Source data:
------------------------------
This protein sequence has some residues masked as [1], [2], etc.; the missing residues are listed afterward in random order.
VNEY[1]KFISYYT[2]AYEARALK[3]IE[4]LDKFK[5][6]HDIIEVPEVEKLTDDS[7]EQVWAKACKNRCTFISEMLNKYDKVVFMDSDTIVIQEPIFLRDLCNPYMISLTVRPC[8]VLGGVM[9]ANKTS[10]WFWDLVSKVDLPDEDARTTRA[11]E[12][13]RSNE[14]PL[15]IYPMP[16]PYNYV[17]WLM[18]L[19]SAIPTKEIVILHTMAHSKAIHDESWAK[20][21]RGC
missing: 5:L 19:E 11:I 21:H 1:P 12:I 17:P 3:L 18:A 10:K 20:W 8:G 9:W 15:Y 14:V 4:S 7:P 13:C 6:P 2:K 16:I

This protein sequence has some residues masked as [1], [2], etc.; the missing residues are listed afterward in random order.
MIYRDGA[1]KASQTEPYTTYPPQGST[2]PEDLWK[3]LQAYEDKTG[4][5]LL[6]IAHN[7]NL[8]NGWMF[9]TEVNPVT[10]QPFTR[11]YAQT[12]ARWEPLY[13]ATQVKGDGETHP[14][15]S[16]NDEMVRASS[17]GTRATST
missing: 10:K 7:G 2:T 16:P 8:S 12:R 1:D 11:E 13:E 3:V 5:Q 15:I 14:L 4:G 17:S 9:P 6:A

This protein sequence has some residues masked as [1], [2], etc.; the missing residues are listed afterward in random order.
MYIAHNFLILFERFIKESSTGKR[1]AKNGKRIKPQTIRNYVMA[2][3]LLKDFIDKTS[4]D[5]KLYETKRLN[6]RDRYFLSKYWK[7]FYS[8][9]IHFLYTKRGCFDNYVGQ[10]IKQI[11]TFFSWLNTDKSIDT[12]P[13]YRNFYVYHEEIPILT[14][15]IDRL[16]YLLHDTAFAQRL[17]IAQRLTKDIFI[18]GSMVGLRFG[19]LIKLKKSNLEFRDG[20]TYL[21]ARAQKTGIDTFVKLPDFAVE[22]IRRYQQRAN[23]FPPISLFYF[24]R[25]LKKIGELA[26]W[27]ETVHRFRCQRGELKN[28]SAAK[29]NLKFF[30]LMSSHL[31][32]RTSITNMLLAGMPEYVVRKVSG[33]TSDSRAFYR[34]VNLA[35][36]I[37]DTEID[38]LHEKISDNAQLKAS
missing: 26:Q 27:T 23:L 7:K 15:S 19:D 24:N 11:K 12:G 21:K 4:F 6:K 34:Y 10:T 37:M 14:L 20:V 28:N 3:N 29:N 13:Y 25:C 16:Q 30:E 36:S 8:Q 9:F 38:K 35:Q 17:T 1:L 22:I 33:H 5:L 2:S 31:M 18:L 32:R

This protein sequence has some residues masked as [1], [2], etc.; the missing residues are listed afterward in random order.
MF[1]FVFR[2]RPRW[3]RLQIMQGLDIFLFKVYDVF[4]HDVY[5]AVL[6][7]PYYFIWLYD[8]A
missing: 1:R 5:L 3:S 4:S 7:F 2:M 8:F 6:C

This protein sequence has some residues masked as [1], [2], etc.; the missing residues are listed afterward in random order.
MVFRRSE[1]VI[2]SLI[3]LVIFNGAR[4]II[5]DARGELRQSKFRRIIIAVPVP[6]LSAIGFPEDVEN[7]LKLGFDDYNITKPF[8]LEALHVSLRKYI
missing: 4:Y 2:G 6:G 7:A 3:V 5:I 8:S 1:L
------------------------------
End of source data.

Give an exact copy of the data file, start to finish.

This protein sequence has some residues masked as [1], [2], etc.; the missing residues are listed afterward in random order.
VNEY[1]KFISYYT[2]AYEARALK[3]IE[4]LDKFK[5][6]HDIIEVPEVEKLTDDS[7]EQVWAKACKNRCTFISEMLNKYDKVVFMDSDTIVIQEPIFLRDLCNPYMISLTVRPC[8]VLGGVM[9]ANKTS[10]WFWDLVSKVDLPDEDARTTRA[11]E[12][13]RSNE[14]PL[15]IYPMP[16]PYNYV[17]WLM[18]L[19]SAIPTKEIVILHTMAHSKAIHDESWAK[20][21]RGC
missing: 5:L 19:E 11:I 21:H 1:P 12:I 17:P 3:L 18:A 10:K 20:W 8:G 9:W 15:Y 14:V 4:S 7:P 13:C 6:P 2:K 16:I

This protein sequence has some residues masked as [1], [2], etc.; the missing residues are listed afterward in random order.
MIYRDGA[1]KASQTEPYTTYPPQGST[2]PEDLWK[3]LQAYEDKTG[4][5]LL[6]IAHN[7]NL[8]NGWMF[9]TEVNPVT[10]QPFTR[11]YAQT[12]ARWEPLY[13]ATQVKGDGETHP[14][15]S[16]NDEMVRASS[17]GTRATST
missing: 10:K 7:G 2:T 16:P 8:S 12:R 1:D 11:E 13:E 3:V 5:Q 15:I 14:L 4:G 17:S 9:P 6:A

This protein sequence has some residues masked as [1], [2], etc.; the missing residues are listed afterward in random order.
MYIAHNFLILFERFIKESSTGKR[1]AKNGKRIKPQTIRNYVMA[2][3]LLKDFIDKTS[4]D[5]KLYETKRLN[6]RDRYFLSKYWK[7]FYS[8][9]IHFLYTKRGCFDNYVGQ[10]IKQI[11]TFFSWLNTDKSIDT[12]P[13]YRNFYVYHEEIPILT[14][15]IDRL[16]YLLHDTAFAQRL[17]IAQRLTKDIFI[18]GSMVGLRFG[19]LIKLKKSNLEFRDG[20]TYL[21]ARAQKTGIDTFVKLPDFAVE[22]IRRYQQRAN[23]FPPISLFYF[24]R[25]LKKIGELA[26]W[27]ETVHRFRCQRGELKN[28]SAAK[29]NLKFF[30]LMSSHL[31][32]RTSITNMLLAGMPEYVVRKVSG[33]TSDSRAFYR[34]VNLA[35][36]I[37]DTEID[38]LHEKISDNAQLKAS
missing: 26:Q 27:T 23:L 7:K 15:S 19:D 24:N 11:K 12:G 21:K 4:F 6:K 34:Y 10:T 37:M 14:L 20:V 28:N 3:N 29:N 13:Y 25:C 16:Q 30:E 36:S 8:Q 9:F 38:K 35:Q 17:T 1:L 22:I 33:H 5:L 2:S 31:M 18:L 32:R

This protein sequence has some residues masked as [1], [2], etc.; the missing residues are listed afterward in random order.
MF[1]FVFR[2]RPRW[3]RLQIMQGLDIFLFKVYDVF[4]HDVY[5]AVL[6][7]PYYFIWLYD[8]A
missing: 1:R 5:L 3:S 4:S 7:F 2:M 8:F 6:C

This protein sequence has some residues masked as [1], [2], etc.; the missing residues are listed afterward in random order.
MVFRRSE[1]VI[2]SLI[3]LVIFNGAR[4]II[5]DARGELRQSKFRRIIIAVPVP[6]LSAIGFPEDVEN[7]LKLGFDDYNITKPF[8]LEALHVSLRKYI
missing: 4:Y 2:G 6:G 7:A 3:V 5:I 8:S 1:L